The Game of 49 – Board Game Review
Follow Genre: Strategy, 'Auction'
Players: 2-5
Age: 12+
Duration: +-45 minutes
Distributor: Markee Games

The Game of 49 – Board Game Review

Site Score
Good: Simple to learn, More strategical than one would expect
Bad: Visual representation could have been a bit better
User Score
(1 votes)
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Rating: 8.0/10 (1 vote cast)

While 42 is considered to be the answer to all of life’s questions, 49 is apparently linked to a game that’s a sort of Bingo with money as the collateral to buy yourself the tiles you desire when they are up for auction. Even though we would love to answer all of life’s questions for you, we’ll do our best to entertain you with our opinion of ‘The Game of 49’, which might just cause a small bidding war between your friends and family.



  • Rules
  • Game board
  • 60 Number cards
  • Card tray
  • Money
  • Money tray
  • 75 Chips (5 colors, 15 each)

The different components of the game all share a very simplistic appearance, which may remind some of games of the mid nineties, where the transparently colored chips reigned supreme in many board and card games. Nonetheless, seeing this title shares a lot of resemblances with ‘Bingo’, albeit in a dueling form, the overall simple appearance is also charming. While it would have been fun to add a bit more spice to the money, game board and the chips, things are just fine as they are.


Put on your best poker face and keep your cash deposits a secret, as you’ll need your hard earned money to be the first player to place four chips in a row on the game board (horizontally, vertically or diagonally). You’ll require a minimum of preparations in order to begin, except for choosing who will pick which color and hand out the starting money for all the different players. The rules stay pretty much the same for a game for two to five players, only the two player version has a few stricter rules, which we’ll dig into later.


Every turn of the game one of the number cards that represent one of the 49 numbers on the board will be revealed. This card will have a starting bid price on it, on which players can start to bid until someone wins that auction. As your money deposits are supposed to be kept secret, it means you’ll have to be smart and keep track of the rest, as you’d better consider your upcoming moves. Of course, even though your money is a secret, you’re not allowed to bid more than you have in stock, because if you should win that auction by chance, you’ll be punished if you can’t pay what you bid in the first place (one of your chips will be removed from the board). This is pretty much the basic principle of the game.

Of course, as you’ll need new money in order to purchase more tiles on the board, there’s the payoff phase, which will only occur after a Wild/Payoff card has been revealed. This card indicates a range of numbers on the board of which you can pick one tile to place a chip on if you win the auction. When this bidding war is over, you’ll receive an income depending on the amount of chips you have on the board ($7 per tile, with a maximum of $49). There’s a slight difference in the payout when you’re playing with only two players. The game will punish those who seek to buy everything on the board, as your income will start to decrease again if you have more than seven chips on the board.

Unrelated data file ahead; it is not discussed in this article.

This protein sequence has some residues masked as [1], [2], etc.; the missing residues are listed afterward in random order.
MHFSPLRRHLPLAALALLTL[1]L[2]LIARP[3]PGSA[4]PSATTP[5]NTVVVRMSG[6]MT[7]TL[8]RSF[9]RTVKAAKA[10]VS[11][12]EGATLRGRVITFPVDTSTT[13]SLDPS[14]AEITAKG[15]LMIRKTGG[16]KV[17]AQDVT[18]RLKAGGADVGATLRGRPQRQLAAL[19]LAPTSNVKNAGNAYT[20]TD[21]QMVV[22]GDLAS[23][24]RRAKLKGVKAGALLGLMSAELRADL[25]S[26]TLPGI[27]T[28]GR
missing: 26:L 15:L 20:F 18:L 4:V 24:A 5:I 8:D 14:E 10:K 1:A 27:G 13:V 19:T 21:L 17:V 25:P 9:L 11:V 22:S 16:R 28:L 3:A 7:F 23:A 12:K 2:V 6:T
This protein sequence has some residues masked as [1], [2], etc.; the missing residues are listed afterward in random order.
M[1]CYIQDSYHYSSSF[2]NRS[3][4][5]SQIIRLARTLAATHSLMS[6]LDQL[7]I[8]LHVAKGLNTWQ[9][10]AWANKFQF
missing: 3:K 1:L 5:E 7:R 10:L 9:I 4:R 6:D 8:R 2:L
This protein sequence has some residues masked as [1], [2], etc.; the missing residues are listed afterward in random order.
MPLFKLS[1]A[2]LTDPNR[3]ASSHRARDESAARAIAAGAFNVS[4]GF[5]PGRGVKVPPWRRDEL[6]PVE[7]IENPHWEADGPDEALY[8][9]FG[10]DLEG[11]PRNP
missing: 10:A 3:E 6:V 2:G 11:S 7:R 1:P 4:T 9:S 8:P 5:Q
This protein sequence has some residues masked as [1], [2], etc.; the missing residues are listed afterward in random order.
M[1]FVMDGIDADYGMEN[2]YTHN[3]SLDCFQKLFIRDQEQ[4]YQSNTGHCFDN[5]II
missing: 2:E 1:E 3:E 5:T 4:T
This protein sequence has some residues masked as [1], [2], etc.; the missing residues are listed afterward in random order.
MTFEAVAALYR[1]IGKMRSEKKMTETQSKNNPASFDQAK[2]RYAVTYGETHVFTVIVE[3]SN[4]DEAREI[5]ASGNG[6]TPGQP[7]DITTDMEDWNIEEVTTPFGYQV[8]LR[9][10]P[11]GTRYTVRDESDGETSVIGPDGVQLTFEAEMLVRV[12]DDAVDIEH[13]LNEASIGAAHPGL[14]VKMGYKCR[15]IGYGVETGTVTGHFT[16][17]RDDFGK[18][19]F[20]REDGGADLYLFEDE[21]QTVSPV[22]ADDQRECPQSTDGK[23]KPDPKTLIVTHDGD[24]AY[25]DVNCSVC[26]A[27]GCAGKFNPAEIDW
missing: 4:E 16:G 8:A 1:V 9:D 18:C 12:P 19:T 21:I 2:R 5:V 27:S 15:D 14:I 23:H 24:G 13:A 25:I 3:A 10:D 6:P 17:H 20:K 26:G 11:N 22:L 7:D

The game has one special Wild/Payoff card, namely the one that puts the 49 tile on auction. This card is implemented in the game several times, which means other players can take the 49 tile out of your hands if you own it, but if the current owner wins the bidding again, he can place a chip on one tile of the board, namely the one he desires. This card can pretty much seal the deal if it pops up late in the game.


Keep in mind that you can simply pass up on auctions as well and if all players do, that card will be set aside to reopen an auction at a later time, if desired. It’s certainly possible that a few numbers are revealed that are useless for all players and will remain so for the rest of the game, thus it’s best not to squander your valuable money on those cards.

Luck or Strategy?

Even though the order of the numbers revealed on the board is completely random, this game has a lot of strategy elements that make the game lean more towards a strategic experience rather than pure luck based.

The main strategic aspect of the game is money management and keeping track of the other players budgets (which is nearly impossible in five player games). Nonetheless, not jumping on every auction that is opened might be a wise thing to do, especially when the next number isn’t close to where your other ones are. While this could mean getting more income (beware for the 2 player game rule!) when there’s a payoff, it could also mean having to pass on a more important auction, simply because you lack the funds.


Bingo meets Poker might be a proper term to describe The Game of 49, but it tends to offer more than simply a combination of both immensely popular games. Overall the game proves to be tactical, with a small dish of luck on the side. The simple appearance might scare off some potential buyers, but this is one of those titles where it’s a lot more than meets the eye. All in all, a very fun title guaranteed to bring you quite some pleasurable evenings.

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The Game of 49 - Board Game Review, 8.0 out of 10 based on 1 rating

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